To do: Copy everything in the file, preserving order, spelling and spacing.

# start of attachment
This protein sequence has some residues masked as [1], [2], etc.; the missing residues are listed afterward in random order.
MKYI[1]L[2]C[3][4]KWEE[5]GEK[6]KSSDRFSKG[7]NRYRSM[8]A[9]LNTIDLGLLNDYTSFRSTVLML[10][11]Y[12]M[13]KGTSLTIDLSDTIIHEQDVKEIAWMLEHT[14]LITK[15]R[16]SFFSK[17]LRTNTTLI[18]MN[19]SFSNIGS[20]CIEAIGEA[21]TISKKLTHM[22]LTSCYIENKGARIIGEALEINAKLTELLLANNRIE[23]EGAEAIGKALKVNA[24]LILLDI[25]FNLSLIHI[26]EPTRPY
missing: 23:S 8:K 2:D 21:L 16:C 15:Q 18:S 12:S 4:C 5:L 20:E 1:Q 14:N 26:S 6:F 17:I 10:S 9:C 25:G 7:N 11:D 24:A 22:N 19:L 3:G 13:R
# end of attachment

This protein sequence has some residues masked as [1], [2], etc.; the missing residues are listed afterward in random order.
MKYI[1]L[2]C[3][4]KWEE[5]GEK[6]KSSDRFSKG[7]NRYRSM[8]A[9]LNTIDLGLLNDYTSFRSTVLML[10][11]Y[12]M[13]KGTSLTIDLSDTIIHEQDVKEIAWMLEHT[14]LITK[15]R[16]SFFSK[17]LRTNTTLI[18]MN[19]SFSNIGS[20]CIEAIGEA[21]TISKKLTHM[22]LTSCYIENKGARIIGEALEINAKLTELLLANNRIE[23]EGAEAIGKALKVNA[24]LILLDI[25]FNLSLIHI[26]EPTRPY
missing: 23:S 8:K 2:D 21:L 16:C 15:Q 18:S 12:S 4:C 5:L 20:E 1:Q 14:N 26:S 6:F 17:I 10:S 9:C 25:G 7:N 11:D 24:A 22:N 19:L 3:G 13:R